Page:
WALNUT CREEK, Calif. — To their surprise, University of California, San Francisco researchers have discovered a new type of cell in women’s breast tissue that might one day be used to heal a variety of wounds and damaged organs, without having to destroy embryos to acquire stem cells.
The newly discovered cells act similarly to embryonic stem cells in that they can be placed in mice or in a Petri dish and “instructed” to produce many different cell types.
That raises hope that the cells might someday be used as a sort of personalized “patch kit,” without the controversy that has surrounded stem cells taken from human embryos.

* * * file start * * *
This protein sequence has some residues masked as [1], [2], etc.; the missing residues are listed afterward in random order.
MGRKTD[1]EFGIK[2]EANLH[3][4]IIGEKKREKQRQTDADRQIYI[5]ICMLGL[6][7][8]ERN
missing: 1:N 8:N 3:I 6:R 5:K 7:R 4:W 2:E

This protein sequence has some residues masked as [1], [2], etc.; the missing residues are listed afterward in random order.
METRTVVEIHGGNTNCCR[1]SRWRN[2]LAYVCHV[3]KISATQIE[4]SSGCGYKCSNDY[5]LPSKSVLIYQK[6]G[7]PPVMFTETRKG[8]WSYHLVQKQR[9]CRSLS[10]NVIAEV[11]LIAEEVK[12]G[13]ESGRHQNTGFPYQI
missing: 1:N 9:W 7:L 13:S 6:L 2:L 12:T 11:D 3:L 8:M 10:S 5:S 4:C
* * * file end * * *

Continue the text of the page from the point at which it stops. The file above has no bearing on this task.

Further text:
“When we saw that they could make cartilage, bone, gut, brain, pancreas cells — even beating heart tissue — we were excited and intrigued,” said senior study author Thea Tlsty, a UCSF professor of pathology.
“We were not looking for this,” she said. “This was unexpected.”
The study was published Monday in the online early edition of the Proceedings of the National Academy of Sciences.
Scientists had previously believed that so-called pluripotent cells, which can transform into most cell types, did not exist in the body beyond the embryonic stage of development.